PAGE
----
The incoming government, formed from the Labour and Centre parties after the parliamentary elections in September, said it wished to reduce greenhouse gas emissions by 55 percent of their 1990 level by 2030.
Climate ambitions had so far targeted a range between 50 and 55 percent. The aim for the top of the range was included in the government’s policy platform, presented Wednesday after several weeks of negotiations.
The new government is due to take office on Thursday under the leadership of the Labour Party’s Jonas Gahr Støre.
It also announced it would honour a plan to raise the country’s carbon tax to 2,000 Norwegian kroner ($230, 200 euros) per tonne, up from the current 590 kroner. And the new coalition also reaffirmed its commitment to the country’s oil industry.
“The oil and gas sector will be developed, not dismantled,” the two parties said in their policy roadmap.
“Climate policy must not be moralising and must be fair,” they added.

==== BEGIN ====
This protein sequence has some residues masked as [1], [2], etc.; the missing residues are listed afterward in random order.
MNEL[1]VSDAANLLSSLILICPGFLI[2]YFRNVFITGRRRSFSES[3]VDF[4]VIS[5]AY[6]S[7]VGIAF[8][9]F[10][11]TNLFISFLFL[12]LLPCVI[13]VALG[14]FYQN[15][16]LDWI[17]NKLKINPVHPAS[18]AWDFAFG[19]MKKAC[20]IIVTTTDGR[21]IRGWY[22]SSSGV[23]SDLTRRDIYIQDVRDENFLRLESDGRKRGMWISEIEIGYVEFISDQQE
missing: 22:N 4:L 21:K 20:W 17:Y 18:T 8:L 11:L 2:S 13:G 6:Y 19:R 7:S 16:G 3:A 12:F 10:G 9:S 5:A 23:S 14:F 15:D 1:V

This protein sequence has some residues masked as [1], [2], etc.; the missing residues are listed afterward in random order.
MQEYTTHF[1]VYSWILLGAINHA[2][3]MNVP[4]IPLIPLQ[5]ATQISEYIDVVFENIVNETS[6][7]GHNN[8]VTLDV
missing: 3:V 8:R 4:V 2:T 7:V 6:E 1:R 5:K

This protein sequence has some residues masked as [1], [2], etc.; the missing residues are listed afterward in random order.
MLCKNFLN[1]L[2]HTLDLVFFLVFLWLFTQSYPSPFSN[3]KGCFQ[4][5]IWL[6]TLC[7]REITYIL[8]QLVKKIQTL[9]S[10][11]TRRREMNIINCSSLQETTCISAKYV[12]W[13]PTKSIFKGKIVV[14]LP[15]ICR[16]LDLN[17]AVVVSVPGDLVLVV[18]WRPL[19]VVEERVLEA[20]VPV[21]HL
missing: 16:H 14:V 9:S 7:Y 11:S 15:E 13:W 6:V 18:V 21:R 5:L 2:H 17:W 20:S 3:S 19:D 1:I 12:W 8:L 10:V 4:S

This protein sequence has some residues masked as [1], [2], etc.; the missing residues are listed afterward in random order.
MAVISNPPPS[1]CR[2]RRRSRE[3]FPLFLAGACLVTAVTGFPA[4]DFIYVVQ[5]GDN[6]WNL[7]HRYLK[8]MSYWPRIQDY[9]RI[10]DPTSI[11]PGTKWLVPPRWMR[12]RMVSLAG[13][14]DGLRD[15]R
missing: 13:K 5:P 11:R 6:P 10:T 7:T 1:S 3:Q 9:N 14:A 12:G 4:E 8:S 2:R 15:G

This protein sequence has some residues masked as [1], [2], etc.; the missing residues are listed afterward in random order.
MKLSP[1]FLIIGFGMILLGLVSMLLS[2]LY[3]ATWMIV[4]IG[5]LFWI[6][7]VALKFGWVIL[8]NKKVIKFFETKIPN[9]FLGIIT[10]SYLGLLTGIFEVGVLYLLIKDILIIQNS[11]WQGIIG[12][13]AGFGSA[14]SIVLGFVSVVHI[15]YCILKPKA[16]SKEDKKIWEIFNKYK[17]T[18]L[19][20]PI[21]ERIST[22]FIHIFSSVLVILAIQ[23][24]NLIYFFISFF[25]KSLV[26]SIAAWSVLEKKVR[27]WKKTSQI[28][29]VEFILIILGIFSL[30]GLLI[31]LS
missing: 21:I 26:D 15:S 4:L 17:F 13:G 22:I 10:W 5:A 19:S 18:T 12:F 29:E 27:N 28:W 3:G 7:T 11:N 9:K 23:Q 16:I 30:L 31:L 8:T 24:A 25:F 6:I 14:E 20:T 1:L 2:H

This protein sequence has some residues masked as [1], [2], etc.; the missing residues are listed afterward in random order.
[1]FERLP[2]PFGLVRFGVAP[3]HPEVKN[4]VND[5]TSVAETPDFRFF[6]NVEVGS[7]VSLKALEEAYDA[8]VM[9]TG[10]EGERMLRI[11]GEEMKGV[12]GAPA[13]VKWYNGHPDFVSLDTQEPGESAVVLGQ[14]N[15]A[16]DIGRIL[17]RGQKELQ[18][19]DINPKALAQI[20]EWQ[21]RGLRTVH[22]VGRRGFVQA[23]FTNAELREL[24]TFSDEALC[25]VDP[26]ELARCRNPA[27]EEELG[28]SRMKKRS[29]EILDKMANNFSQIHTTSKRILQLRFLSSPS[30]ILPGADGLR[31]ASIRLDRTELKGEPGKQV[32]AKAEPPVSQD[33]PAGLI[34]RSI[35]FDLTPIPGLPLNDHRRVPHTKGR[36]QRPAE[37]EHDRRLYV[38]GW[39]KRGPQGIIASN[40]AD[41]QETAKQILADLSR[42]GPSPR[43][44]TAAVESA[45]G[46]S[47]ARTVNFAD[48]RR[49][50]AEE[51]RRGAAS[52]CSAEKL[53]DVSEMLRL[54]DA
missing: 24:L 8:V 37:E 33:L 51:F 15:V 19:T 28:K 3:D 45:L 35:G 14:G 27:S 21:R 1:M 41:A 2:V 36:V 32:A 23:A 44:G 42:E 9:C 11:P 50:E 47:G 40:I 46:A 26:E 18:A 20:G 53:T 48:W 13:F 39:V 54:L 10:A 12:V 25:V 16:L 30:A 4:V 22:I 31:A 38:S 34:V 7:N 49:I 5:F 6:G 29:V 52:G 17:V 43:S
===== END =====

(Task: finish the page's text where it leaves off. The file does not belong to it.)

Most of the emissions generated by Norwegian oil and gas occur when it is consumed outside Norway and are therefore not included in national figures.
The oil sector accounts for 14 percent of Norway’s gross domestic product, as well as 40 percent of its exports and 160,000 direct jobs.
The head of Norway’s chapter of the WWF, Karoline Andaur, welcomed the increase in the climate target and the increase in the carbon tax, but called the new platform “weak on concrete measures” and “horrifying in terms of the still high activity in oil and gas”.
With the new climate target, Norway is bringing itself in line with the European Union, of which it is not a member.
Oslo is closely associated through its membership in the European Economic Area (EEA) and the Schengen free-travel area. The two-party coalition will only control 76 seats in the 169-member Norwegian parliament and will rely on negotiations with other parties to pass laws.